What is the significance of Othello's race in Othello by William Shakespeare?

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Race is central to the plot of Othello in several ways, both some that make the play distinctly of its period and some that make the play appear modern. It is important for readers to keep both in mind simultaneously, rather trying to read the play as a modern civil rights or post-colonial narrative.

Othello is a Moor. What that means is somewhat ambiguous. One common use of the term would have been to refer to Arabs in North Africa and Spain. It might also apply to people from sub-Saharan Africa, but that usage is somewhat less common. Moorish people in the sense of Arabs were well known in Europe, with a Moorish community actually present in London in Shakespeare's lifetime, and thus the likely referent.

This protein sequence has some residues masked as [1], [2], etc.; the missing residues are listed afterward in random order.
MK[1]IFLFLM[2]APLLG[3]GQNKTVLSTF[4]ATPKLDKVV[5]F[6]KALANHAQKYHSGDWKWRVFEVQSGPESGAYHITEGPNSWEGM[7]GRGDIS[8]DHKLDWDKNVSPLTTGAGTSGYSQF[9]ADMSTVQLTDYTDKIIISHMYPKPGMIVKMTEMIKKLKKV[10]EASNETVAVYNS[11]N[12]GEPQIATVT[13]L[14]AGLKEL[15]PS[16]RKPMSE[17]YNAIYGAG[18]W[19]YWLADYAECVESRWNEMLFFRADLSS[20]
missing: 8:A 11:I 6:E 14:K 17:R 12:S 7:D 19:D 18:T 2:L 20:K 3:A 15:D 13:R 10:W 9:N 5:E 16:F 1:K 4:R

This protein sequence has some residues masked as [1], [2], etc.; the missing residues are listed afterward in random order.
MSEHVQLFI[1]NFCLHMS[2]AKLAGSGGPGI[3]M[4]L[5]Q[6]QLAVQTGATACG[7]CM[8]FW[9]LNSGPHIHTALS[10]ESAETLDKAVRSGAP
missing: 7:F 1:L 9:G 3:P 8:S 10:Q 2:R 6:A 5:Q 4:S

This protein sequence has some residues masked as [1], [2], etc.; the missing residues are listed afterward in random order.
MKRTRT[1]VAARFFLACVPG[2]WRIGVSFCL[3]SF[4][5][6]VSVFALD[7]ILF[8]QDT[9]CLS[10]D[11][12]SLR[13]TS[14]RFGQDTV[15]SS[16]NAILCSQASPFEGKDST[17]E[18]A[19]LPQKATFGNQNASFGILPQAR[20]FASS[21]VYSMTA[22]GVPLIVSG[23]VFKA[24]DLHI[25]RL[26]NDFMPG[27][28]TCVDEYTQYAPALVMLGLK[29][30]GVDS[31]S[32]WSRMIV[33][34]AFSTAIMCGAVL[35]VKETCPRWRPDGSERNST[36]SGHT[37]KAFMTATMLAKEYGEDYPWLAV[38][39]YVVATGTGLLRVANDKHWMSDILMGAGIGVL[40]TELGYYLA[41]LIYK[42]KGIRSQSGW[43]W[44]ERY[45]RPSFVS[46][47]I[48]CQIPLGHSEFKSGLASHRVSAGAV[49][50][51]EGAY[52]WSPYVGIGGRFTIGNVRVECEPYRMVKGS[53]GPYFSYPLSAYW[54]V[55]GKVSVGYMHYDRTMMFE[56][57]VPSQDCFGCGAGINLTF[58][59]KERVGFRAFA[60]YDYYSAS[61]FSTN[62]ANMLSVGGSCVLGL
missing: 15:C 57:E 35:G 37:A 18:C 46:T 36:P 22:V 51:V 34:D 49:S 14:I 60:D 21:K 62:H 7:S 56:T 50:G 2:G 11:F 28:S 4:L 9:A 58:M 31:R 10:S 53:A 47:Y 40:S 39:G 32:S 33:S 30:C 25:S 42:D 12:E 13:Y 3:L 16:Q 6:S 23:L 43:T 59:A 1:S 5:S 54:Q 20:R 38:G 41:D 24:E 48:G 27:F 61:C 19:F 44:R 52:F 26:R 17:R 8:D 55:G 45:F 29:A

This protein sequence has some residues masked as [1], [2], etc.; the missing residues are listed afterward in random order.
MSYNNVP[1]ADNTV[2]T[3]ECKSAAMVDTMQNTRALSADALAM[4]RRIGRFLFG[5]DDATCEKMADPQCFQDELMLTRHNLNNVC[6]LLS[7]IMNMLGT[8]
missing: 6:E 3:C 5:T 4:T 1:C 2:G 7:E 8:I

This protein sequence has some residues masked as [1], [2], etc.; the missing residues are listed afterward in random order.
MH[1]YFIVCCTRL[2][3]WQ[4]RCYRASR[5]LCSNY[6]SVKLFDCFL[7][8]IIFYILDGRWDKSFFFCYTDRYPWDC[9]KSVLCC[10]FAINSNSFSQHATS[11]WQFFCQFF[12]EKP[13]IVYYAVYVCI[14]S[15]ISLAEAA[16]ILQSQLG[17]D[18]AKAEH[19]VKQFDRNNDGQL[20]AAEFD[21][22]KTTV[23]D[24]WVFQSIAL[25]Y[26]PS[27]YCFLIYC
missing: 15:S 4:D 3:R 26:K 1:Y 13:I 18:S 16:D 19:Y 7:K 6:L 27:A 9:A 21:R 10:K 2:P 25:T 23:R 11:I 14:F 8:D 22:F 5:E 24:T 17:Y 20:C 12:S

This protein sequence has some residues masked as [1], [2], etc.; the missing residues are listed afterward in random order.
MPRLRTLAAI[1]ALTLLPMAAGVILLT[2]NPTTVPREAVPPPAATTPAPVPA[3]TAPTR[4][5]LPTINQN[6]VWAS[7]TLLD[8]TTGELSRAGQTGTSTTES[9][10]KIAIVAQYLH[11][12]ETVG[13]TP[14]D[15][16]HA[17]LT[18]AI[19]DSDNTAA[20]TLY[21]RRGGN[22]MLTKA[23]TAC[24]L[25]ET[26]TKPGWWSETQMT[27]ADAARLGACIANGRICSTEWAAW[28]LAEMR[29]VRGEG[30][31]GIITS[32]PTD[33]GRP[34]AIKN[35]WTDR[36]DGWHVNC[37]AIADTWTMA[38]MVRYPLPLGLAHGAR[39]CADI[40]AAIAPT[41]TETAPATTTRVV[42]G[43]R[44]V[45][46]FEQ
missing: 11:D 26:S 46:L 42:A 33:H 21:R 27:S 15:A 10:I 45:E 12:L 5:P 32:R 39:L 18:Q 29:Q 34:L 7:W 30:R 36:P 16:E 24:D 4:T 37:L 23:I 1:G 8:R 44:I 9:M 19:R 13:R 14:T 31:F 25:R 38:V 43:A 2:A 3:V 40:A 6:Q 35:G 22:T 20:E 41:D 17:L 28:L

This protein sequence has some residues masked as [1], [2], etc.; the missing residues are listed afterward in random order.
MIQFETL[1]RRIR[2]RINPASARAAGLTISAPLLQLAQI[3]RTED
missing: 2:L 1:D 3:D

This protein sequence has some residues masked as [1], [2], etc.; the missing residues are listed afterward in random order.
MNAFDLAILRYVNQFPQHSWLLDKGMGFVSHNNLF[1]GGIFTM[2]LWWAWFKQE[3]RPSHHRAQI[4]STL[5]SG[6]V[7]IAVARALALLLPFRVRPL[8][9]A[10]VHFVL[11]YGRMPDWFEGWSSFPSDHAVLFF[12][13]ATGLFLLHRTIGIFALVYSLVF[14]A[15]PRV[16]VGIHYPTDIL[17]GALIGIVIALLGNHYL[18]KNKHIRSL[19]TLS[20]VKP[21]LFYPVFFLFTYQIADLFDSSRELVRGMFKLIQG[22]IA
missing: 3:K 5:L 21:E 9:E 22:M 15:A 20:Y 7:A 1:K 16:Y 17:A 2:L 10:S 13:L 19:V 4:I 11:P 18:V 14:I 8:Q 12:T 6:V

Most literature in Shakespeare's period accepted the notion that different ethnic groups had different types of character, with Northern (white) Europeans being rational, self-controlled, and highly civilized but...

(The entire section contains 2 answers and 442 words.)

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